By Tameka Johnson, RDN
Did you know diabetes is one of the fastest-growing chronic illnesses in the world? Did you know more than 35 million Americans have been diagnosed with it? This means 1 in every 10 people you encounter have had to learn how to wisely manage their glucose or blood sugar daily. You probably know loved ones whose lives have been changed by diabetes. So how is it that we have not learned to slow diabetes’ grip on our society?
If we were going to plan a strategy to defeat an opponent, we would take certain steps. Let’s take that approach to create a strategic plan to decrease diabetes in the United States.
First, we identify the opponent:
Diabetes is a condition in which blood glucose (blood sugar) is too high due to insulin not functioning properly. Insulin is produced in the pancreas and helps unlock cells to allow glucose to be used for energy or stored as needed. With diabetes, insulin production is ineffective, inadequate or impaired. Diabetes is classified into five types, all requiring different levels of treatment.
Second, we defend ourselves from the onset of diabetes by modifying our modifiable risk factors:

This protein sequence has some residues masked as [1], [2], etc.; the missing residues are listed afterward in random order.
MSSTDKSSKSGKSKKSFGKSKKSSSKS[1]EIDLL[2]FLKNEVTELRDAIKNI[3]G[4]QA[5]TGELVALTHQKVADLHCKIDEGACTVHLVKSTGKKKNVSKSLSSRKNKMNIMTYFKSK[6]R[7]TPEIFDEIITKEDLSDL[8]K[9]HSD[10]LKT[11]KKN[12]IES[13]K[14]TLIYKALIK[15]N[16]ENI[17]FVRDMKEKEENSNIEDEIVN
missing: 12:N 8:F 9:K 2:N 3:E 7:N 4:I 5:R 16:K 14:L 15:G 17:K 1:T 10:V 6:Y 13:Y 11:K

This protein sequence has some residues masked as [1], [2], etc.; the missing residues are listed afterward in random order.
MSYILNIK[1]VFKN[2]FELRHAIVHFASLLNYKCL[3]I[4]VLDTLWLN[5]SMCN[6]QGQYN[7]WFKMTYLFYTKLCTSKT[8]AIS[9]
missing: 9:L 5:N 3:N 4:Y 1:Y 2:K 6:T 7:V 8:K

To reduce the risk of developing diabetes, recommendations include managing weight within healthy ranges for your individual needs, completing at least 150 minutes of exercise each week, and consuming balanced nutrients to include heart-healthy fats, lean and plant-based proteins, and yes, well planned, nutrient-rich carbohydrates. Because carbohydrates are converted to glucose the quickest, it is important to pay attention to portion sizes, cooking methods, and type of foods consumed.
Third, we create a combat strategy on how to manage diabetes if it develops:
Treatment plans should be individualized. Your medical provider creates a plan based on your circumstances. Ineffective insulin production could become effective again with improved diet and exercise + adequate amounts of physical activity. Inadequate insulin production can be enhanced with oral medication that improves effectiveness by assisting the insulin that is still produced, in addition to diet, exercise and physical activity. Impaired insulin production requires injectable insulin. This helps manage blood glucose levels and should also be conjoined with recommended diet, exercise and physical activity to prevent further complications related to poorly
The best strategy to combat diabetes is to stay alert while working on prevention and remember to encourage at-risk individuals to practice healthy habits consistently. Here are some other steps we can take:
- Prepare meals in advance.
- Find the right portion size based on your metabolic needs.
- Consume healthier foods, the more colorful the better.
- Get screened for diabetes regularly. The older we get, the more frequently we should get screened.
Tameka is the health education director at H.E.A.L. Mississippi. She has a degree in Culinary Arts and in Nutrition and Food Systems, and has been a practicing registered dietitian for over 13 years.